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Wednesday, 27 May 2015

Spirit of adventure = moral dilemma...

Ok, I'll admit, I was an avid viewer of the latest series of 'The Island' with Bear Grylls, I watched both the men's and the women's islands religiously each week, professing my confidence that I (of course) could do better - all from the comfort of my own dry home and after eating a hearty meal...

However as the series progressed I started to feel a little uncomfortable with the whole thing. Not that I am against killing animals for food, in fact I think we are too far removed from the process to appreciate what we have, if you can't face killing it, then you shouldn't eat it in my view and I say that as a true carnivore (and yes I have). But what really got me is that these people were on an uninhabited island, and for pure entertainment purposes, were killing wildlife that need not otherwise have been killed. For the sake of the academic argument, I can see that series one was an interesting experiment to see if we, as a species, still had it in us to survive, but then is a second series justified? I watched as the guys, very deftly and as humanely as possible killed and ate a crocodile that, if not for the program, would still be just doing its thing out there in the wild... that didn't sit quite right with me. I then watched as the girls set nets out to see and caught what was described at the time as 'stingrays' but were, if I am not mistaken Manta rays, protected, in decline and intelligent. That is of course unless all the stingrays had lost their tails, stings and had deformities on their heads showing dual gill sets... (strange but the YouTube footage of this has been withdrawn by Channel 4...).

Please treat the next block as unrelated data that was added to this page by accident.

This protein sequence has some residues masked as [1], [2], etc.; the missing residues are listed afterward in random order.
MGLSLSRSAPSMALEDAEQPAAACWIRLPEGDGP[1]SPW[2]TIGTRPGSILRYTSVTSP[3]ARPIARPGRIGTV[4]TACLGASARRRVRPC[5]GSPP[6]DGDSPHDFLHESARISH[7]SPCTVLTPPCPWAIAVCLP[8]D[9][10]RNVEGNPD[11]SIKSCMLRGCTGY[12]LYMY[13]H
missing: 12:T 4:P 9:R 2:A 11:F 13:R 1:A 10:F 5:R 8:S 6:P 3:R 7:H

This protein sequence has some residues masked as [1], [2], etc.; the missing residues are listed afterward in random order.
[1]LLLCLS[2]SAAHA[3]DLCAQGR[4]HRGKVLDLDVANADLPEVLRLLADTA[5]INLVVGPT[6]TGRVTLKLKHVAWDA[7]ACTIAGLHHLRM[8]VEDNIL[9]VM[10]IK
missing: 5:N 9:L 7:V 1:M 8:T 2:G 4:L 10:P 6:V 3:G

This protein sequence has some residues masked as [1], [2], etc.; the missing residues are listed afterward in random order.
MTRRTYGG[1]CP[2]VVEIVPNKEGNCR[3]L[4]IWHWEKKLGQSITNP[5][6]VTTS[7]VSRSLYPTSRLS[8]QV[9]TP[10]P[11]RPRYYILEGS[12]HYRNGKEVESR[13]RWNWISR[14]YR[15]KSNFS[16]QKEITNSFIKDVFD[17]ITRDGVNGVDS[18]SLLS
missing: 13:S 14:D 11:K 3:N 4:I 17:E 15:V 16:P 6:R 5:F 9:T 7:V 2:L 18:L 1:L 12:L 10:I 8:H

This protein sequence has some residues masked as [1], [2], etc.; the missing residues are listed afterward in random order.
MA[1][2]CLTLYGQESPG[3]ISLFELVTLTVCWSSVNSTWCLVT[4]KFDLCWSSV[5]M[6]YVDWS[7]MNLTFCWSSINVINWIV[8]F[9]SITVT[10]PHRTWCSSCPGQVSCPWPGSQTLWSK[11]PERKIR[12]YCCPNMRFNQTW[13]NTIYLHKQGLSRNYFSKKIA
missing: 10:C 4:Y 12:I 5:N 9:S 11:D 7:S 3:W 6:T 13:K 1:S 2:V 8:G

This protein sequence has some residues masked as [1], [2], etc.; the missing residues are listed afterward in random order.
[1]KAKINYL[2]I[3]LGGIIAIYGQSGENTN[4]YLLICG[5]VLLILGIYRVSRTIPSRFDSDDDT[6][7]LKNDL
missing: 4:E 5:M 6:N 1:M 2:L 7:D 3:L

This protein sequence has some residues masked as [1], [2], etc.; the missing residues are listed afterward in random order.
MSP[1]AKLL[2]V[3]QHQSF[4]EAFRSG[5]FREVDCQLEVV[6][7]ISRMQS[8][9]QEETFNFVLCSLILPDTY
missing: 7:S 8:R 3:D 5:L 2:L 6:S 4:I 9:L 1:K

It then turns out that the crocodile was in fact an endangered and protected species that was 'overlooked' when the island was researched - big fat oops!

So that's two protected species that have suffered as a direct result of this program, specifically developed for our entertainment  - not good Channel 4!

I am a wannabe adventurer, I love exploring and I love wildlife, so this program ticked all of my boxes and I don't blame any of the participants, they did well and endured extreme conditions - but my conscience is well and truly pricked. Had these people been shipwrecked on the island and been forced to survive I would completely understand, but the ultimate fact is that they were put there, for fun.

This isn't a dig at Bear Grylls, in fact I did thoroughly enjoy 'Survivor' where celebs had to complete specific tasks in order to succeed.  Series one proved a point, series two was a pointless loss of life - enough now, I am hoping that series three will be abandoned...

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